Chemokines are a family of small secreted proteins that are involved in the trafficking of leukocytes by acting on G-protein-coupled receptors. Specific chemokines are also implicated in the regulation of angiogenesis and mobilization of hematopoietic cell precursors. Chemokines are subdivided into four groups on the basis of the relative positions of their conserved cysteines. For the CC-chemokine group, in which the first two (of four) conserved cysteines are adjacent, 22 members have been described so far. In this work, we have analyzed the genomic organization of these genes. We first assigned the genes encoding CC-chemokines to chromosomal regions and organized their relative positioning by using two radiation hybrid panels. Fifteen CC-chemokine genes were shown to be clustered within the 17q11.2 region of the human genome. These genes appeared to be segregated into two subclusters separated by about 2. 25 Mb (9 cR). Contigs of bacterial artificial chromosomes (BAC) covering these two subclusters were subsequently isolated and the localizations of the CC-chemokine genes within these contigs determined. The relative positioning of the BAC clones was determined with the help of fluorescence hybridization on combed genomic DNA. The cluster organization of the various CC-chemokine genes in the genome was found to be grossly consistent with their structural similarities. This map of the CC-chemokine gene cluster should facilitate the determination of the full sequence of the chromosomal region.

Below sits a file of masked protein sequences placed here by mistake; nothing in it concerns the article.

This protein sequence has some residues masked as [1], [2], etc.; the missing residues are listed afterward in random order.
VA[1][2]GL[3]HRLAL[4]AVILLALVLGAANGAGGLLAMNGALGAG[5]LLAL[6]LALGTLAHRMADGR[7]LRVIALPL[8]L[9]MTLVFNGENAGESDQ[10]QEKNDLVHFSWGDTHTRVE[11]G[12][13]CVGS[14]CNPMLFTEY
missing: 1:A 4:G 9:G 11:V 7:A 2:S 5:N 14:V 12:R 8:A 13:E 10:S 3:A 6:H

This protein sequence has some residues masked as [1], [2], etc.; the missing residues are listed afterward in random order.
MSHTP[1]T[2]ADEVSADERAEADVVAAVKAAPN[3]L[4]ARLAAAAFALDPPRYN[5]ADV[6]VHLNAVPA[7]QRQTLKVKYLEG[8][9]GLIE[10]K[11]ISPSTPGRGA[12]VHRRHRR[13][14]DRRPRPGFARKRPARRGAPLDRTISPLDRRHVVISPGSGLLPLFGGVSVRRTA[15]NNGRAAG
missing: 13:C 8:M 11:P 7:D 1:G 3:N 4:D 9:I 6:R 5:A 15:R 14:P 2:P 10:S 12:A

Copyright 1999 Academic Press.